Mediation ‘a gift’ to the local community

A new meditation service in Laois was launched last week at County Hall, offering an alternative resolution to legal action for people or groups involved in disputes.

A new meditation service in Laois was launched last week at County Hall, offering an alternative resolution to legal action for people or groups involved in disputes.

The Laois Community Mediation Service is a free, voluntary service which promises to act as an independent middleman between parties embroiled in disagreements and offer impartial advice to reach the best solution for all involved.

Speaking at the launch, county manager Mr Peter Carey said it was an absolutely fantastic initiative and would be a valuable service to the community.

“A service like this has never been more wanted and without the work of the volunteers it simply would not be possible,” he said.

Portarlington native and mediator, Ms Tricia Hayes explained that there are currently 15 mediators, all of whom have volunteered their services.

“Community mediation is about people having an alternative place to go when they’re in a dispute,” said Ms Hayes. “They can contact an impartial, neutral person to help them.”

Her colleague on the service, Mr Chris Uys said there are mediators in Laois, Carlow, Clare and North Tipperary and all the volunteers “sing from the same hymn sheet”.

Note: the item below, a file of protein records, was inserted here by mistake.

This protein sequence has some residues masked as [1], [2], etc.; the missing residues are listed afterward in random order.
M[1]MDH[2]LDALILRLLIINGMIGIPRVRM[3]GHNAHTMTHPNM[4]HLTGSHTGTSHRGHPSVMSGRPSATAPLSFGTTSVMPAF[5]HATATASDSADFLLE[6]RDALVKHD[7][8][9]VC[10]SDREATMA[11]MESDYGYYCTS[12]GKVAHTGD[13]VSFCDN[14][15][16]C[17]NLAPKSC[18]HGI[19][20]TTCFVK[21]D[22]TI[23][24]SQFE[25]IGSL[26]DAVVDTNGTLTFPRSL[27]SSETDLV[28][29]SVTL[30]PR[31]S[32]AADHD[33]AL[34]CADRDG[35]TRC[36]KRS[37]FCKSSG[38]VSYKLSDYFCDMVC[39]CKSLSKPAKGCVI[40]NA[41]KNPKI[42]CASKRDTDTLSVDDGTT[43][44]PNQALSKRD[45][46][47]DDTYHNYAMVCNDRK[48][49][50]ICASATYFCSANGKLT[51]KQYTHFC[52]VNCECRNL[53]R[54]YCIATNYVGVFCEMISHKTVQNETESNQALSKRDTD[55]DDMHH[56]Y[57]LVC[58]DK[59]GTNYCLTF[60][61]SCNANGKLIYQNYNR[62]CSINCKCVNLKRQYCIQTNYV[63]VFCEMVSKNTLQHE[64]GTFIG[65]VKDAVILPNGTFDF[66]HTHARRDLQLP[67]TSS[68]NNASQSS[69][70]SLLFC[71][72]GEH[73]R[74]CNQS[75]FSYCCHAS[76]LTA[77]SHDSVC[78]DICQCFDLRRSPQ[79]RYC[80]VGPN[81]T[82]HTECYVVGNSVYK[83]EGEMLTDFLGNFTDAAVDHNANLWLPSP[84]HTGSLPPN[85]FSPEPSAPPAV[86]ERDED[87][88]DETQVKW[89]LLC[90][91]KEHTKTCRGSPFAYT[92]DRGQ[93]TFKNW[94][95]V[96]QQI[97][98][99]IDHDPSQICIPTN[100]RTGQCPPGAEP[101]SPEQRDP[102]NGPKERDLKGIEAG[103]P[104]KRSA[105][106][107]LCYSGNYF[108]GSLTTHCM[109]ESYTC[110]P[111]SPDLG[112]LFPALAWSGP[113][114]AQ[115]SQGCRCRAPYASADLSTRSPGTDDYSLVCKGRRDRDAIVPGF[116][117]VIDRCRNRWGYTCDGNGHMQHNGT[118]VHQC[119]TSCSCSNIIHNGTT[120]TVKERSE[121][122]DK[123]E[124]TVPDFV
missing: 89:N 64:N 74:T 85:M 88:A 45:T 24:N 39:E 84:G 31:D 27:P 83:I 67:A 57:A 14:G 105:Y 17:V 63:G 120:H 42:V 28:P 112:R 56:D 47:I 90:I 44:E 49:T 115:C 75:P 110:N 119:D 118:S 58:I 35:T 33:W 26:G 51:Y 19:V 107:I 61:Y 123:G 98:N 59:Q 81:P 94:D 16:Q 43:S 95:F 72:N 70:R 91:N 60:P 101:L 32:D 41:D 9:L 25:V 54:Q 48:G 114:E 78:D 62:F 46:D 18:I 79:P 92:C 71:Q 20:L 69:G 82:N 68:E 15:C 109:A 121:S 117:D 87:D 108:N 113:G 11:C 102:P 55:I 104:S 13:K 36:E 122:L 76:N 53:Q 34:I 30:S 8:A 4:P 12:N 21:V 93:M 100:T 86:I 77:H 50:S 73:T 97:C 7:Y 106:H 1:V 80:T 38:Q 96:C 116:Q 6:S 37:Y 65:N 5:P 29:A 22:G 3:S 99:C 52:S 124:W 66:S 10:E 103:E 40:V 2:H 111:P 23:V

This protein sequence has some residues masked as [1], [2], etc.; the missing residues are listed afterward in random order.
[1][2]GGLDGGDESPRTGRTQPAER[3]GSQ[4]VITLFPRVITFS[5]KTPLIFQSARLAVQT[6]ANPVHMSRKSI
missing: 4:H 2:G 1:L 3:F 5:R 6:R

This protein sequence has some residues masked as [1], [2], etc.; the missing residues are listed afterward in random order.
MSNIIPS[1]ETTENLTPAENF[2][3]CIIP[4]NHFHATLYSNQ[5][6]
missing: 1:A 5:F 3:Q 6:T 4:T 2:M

“We don’t want money, we want your support, we want you to give the service your support,” he told the audience. “We’re a motley crew from different walks of life and there is no hierarchy... we hope to hear from people who have trouble.”

Guest speaker at the launch was community mediator, Ms Marie Ní Mhaolmhichil, who described the service as “a gift to the people of Laois, Portlaoise and the Midlands”.

“I feel like I’ve been invited to a christening or a naming ceremony of a new baby: this new arrival has been long awaited, is really wanted and it is needed,” she said.

Ms Ní Mhaolmhichil went on to say that the secret to solving disputes is early intervention.

Among the speakers was CEO of Laois Partnership, Ms Anne Goodwin, who gave the service a cautious welcome.

“I don’t wish you success, because success means there’s trouble in communities, but this is a very important service,” she said. “There are seven groups already engaging with the service: that’s seven problems and seven solutions.”

MC for the launch was conflict mediator, Ms Rebecca Bowell, who said that a mediation service was never more relevant than it is today. Mayor of Laois County Council, Cllr Marty Phelan also welcomed the mediation service, saying that he had no doubt it would be of great use to many groups in the community.